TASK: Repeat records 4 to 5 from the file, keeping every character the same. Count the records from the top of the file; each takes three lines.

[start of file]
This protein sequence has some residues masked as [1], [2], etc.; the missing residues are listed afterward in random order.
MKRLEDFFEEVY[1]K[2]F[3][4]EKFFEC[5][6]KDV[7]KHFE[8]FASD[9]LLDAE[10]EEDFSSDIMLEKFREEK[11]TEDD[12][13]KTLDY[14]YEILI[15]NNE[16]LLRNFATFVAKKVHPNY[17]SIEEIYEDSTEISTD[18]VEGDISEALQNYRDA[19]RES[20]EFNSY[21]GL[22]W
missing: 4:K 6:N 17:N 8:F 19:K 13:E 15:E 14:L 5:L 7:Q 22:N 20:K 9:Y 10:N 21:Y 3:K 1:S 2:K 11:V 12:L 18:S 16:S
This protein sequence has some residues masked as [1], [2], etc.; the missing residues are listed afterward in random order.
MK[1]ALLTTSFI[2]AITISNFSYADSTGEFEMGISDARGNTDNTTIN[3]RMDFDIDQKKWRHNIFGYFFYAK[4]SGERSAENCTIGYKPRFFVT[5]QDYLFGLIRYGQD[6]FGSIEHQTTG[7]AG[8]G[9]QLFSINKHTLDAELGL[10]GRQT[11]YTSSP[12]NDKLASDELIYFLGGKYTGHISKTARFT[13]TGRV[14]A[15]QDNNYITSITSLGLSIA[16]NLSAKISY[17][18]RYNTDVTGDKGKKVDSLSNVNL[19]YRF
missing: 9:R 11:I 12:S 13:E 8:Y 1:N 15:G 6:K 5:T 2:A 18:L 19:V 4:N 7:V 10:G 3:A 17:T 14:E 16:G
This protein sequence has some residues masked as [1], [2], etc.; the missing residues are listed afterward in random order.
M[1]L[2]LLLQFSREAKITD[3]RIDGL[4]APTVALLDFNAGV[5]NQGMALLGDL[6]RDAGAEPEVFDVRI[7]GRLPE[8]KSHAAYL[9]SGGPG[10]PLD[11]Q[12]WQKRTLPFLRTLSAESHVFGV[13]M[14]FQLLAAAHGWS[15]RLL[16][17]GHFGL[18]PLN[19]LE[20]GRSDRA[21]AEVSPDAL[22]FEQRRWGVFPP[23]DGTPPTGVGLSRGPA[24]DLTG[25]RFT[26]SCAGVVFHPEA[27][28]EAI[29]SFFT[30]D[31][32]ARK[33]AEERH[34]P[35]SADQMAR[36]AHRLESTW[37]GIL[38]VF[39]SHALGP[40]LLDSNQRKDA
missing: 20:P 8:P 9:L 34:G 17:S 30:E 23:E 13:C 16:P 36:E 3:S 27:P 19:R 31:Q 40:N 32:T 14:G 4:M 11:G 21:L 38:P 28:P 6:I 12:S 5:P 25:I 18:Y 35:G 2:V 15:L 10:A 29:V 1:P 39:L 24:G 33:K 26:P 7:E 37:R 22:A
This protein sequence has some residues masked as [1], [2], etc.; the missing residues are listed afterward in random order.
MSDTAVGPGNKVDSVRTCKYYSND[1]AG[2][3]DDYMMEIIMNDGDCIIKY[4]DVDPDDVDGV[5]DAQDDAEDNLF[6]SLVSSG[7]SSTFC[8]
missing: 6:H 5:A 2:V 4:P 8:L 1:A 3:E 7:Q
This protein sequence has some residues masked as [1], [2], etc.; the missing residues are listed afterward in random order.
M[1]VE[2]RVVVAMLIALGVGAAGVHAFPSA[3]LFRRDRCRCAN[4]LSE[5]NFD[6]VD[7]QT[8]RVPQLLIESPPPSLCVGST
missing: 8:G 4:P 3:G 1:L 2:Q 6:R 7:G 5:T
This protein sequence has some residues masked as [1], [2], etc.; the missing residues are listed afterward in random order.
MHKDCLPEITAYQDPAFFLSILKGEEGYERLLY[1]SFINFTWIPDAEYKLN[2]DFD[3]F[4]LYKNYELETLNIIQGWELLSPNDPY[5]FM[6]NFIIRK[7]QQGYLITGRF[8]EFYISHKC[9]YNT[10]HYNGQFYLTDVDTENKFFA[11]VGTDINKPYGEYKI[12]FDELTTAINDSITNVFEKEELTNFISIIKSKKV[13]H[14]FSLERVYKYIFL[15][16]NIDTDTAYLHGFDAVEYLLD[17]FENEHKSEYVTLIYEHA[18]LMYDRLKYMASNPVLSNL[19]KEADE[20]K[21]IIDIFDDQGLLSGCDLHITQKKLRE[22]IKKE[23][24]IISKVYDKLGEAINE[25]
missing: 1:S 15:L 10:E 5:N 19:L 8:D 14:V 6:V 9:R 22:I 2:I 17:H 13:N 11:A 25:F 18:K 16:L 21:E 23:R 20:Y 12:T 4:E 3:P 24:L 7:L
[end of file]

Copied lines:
This protein sequence has some residues masked as [1], [2], etc.; the missing residues are listed afterward in random order.
MSDTAVGPGNKVDSVRTCKYYSND[1]AG[2][3]DDYMMEIIMNDGDCIIKY[4]DVDPDDVDGV[5]DAQDDAEDNLF[6]SLVSSG[7]SSTFC[8]
missing: 6:H 5:A 2:V 4:P 8:L 1:A 3:E 7:Q
This protein sequence has some residues masked as [1], [2], etc.; the missing residues are listed afterward in random order.
M[1]VE[2]RVVVAMLIALGVGAAGVHAFPSA[3]LFRRDRCRCAN[4]LSE[5]NFD[6]VD[7]QT[8]RVPQLLIESPPPSLCVGST
missing: 8:G 4:P 3:G 1:L 2:Q 6:R 7:G 5:T